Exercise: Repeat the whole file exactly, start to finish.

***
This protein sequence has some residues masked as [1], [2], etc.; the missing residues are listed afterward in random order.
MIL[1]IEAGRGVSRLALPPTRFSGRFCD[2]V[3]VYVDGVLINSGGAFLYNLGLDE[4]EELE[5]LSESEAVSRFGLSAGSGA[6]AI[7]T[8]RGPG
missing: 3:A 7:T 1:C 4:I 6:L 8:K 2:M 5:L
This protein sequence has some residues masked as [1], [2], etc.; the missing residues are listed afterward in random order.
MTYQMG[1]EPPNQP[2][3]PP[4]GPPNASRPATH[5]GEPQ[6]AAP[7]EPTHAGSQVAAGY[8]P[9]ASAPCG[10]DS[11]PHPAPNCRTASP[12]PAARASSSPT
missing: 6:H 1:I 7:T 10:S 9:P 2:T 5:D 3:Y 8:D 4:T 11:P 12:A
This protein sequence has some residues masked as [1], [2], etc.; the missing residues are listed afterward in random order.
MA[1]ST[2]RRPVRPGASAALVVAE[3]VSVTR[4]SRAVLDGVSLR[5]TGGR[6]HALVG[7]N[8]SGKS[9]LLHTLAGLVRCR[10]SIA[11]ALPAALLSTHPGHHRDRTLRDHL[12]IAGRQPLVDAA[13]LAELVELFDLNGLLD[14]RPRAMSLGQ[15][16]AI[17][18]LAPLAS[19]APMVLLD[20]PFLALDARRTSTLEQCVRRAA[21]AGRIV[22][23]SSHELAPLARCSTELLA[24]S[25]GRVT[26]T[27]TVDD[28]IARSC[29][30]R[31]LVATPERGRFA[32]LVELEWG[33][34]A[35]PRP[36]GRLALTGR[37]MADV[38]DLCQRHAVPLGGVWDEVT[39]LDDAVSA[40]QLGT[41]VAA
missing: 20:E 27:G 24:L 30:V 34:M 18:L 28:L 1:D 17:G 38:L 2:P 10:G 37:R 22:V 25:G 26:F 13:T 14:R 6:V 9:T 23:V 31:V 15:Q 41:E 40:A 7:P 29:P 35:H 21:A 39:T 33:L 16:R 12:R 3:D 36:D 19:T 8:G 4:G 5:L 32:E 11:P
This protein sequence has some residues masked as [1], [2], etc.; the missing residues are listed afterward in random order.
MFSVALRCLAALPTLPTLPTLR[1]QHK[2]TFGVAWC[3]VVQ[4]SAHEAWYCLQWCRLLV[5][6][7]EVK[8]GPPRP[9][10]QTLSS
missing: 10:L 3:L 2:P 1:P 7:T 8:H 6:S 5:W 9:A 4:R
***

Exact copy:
This protein sequence has some residues masked as [1], [2], etc.; the missing residues are listed afterward in random order.
MIL[1]IEAGRGVSRLALPPTRFSGRFCD[2]V[3]VYVDGVLINSGGAFLYNLGLDE[4]EELE[5]LSESEAVSRFGLSAGSGA[6]AI[7]T[8]RGPG
missing: 3:A 7:T 1:C 4:I 6:L 8:K 2:M 5:L
This protein sequence has some residues masked as [1], [2], etc.; the missing residues are listed afterward in random order.
MTYQMG[1]EPPNQP[2][3]PP[4]GPPNASRPATH[5]GEPQ[6]AAP[7]EPTHAGSQVAAGY[8]P[9]ASAPCG[10]DS[11]PHPAPNCRTASP[12]PAARASSSPT
missing: 6:H 1:I 7:T 10:S 9:P 2:T 5:D 3:Y 8:D 4:T 11:P 12:A
This protein sequence has some residues masked as [1], [2], etc.; the missing residues are listed afterward in random order.
MA[1]ST[2]RRPVRPGASAALVVAE[3]VSVTR[4]SRAVLDGVSLR[5]TGGR[6]HALVG[7]N[8]SGKS[9]LLHTLAGLVRCR[10]SIA[11]ALPAALLSTHPGHHRDRTLRDHL[12]IAGRQPLVDAA[13]LAELVELFDLNGLLD[14]RPRAMSLGQ[15][16]AI[17][18]LAPLAS[19]APMVLLD[20]PFLALDARRTSTLEQCVRRAA[21]AGRIV[22][23]SSHELAPLARCSTELLA[24]S[25]GRVT[26]T[27]TVDD[28]IARSC[29][30]R[31]LVATPERGRFA[32]LVELEWG[33][34]A[35]PRP[36]GRLALTGR[37]MADV[38]DLCQRHAVPLGGVWDEVT[39]LDDAVSA[40]QLGT[41]VAA
missing: 20:E 27:G 24:L 30:V 34:M 18:L 28:L 1:D 17:G 38:L 2:P 10:G 37:R 22:V 25:G 26:F 13:T 14:R 6:V 9:T 23:V 31:V 15:Q 41:E 40:A 7:P 29:P 35:H 21:A 39:T 33:L 16:R 12:R 3:D 36:D 19:T 8:G 4:G 5:L 32:E 11:P
This protein sequence has some residues masked as [1], [2], etc.; the missing residues are listed afterward in random order.
MFSVALRCLAALPTLPTLPTLR[1]QHK[2]TFGVAWC[3]VVQ[4]SAHEAWYCLQWCRLLV[5][6][7]EVK[8]GPPRP[9][10]QTLSS
missing: 10:L 3:L 2:P 1:P 7:T 8:H 6:S 5:W 9:A 4:R